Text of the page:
Slouching or having bad posture, in general, will limit your air intake and hurt your performance drastically. Running is aerobic, after all.

5. Strengthen your core

Your core muscles commonly get sore after running for the first time. That is because they are required throughout the running motion to maintain good posture and keep your upper body stable. Make sure to engage your core and glutes, and you’ll experience a better stride.

Nobody doubts the benefits of a strong core when training with heavy weights. But why is it important to have a strong core while running? Overuse injuries are less common in those with a strong core, and recovery from acute injuries is typically much easier as well.

6. Step lightly

Stepping lightly is easier when you reduce your stride length. Increasing your stride rate in this way helps increase your cadence naturally and improves multiple biomechanical stressors while running.

Learning how to step while running may feel awkward at first, but you’ll quickly adjust. Just remember: don’t bounce and land on your midfoot while adjusting your stride rate.

7. Swing your arms

Limiting your arm swing while running while not only lower your performance but it can also increase your injury risk due to the awkward running motion that results. 

runner arm position

Symmetrical arm swings with a 90-degree angle at your elbows while you relax your hands are easy habits to adopt. Remember to rotate your arms from your shoulder while keeping your elbows locked in place, not the other way around.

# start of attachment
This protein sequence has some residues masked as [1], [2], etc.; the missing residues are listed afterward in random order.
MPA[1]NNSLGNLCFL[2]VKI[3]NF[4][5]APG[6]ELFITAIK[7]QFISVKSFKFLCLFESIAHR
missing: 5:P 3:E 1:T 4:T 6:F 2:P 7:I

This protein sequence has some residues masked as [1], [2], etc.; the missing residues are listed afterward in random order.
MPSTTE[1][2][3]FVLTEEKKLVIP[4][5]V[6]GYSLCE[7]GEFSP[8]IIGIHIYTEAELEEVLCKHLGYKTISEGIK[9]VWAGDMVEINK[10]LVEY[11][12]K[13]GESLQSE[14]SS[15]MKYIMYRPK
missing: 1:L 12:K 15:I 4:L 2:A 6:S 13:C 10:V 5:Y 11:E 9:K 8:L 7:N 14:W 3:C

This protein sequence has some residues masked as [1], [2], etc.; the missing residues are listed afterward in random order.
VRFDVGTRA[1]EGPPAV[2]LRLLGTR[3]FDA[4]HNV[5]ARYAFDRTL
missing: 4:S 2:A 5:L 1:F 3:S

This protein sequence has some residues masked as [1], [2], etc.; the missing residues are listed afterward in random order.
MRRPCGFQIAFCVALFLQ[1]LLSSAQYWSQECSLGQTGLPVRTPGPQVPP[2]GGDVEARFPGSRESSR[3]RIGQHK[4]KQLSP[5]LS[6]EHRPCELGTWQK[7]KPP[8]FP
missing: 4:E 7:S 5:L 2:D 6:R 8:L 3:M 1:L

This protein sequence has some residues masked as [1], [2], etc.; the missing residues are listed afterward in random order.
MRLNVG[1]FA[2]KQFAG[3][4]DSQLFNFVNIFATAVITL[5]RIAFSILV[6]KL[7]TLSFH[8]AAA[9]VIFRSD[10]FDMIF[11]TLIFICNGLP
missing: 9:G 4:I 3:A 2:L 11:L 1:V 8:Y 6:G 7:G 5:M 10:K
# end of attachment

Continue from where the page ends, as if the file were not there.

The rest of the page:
8. Breathe deeply

Learning how to breathe while running may be the hardest technique to nail down when first starting. A lack of physical fitness can make you not breathe efficiently. All that huffing and puffing with shallow breaths harm your performance by limiting your oxygen intake. It can also increase the risk of cramps while running.

Ensure that you breathe deeply while you are running. Most coaches agree that breathing in through your nose and out through your mouth is the most efficient technique. 

Breathing through your nose activates your parasympathetic nervous system, which improves recovery. Breathing is how you recover throughout your run by replenishing oxygen stores necessary to keep going, so nose-breathing is imperative to success.


Running certainly isn’t rocket science. Expert guidance and a little practice will perfect your running form. Make sure you focus on your habits outside of running as well, as you’ll quickly find that mobility and strength are just as important as endurance for running success over time. Make sure to set goals to stay strong and push yourself to get more fit and healthy. 

Now go hit the track!

Start running today

Sometimes, simply knowing how to train is not enough. You need a personalized running program and some expert guidance to get you over the hard parts. Take a 60-second quiz and meet your personal running assistant.

Select your gender: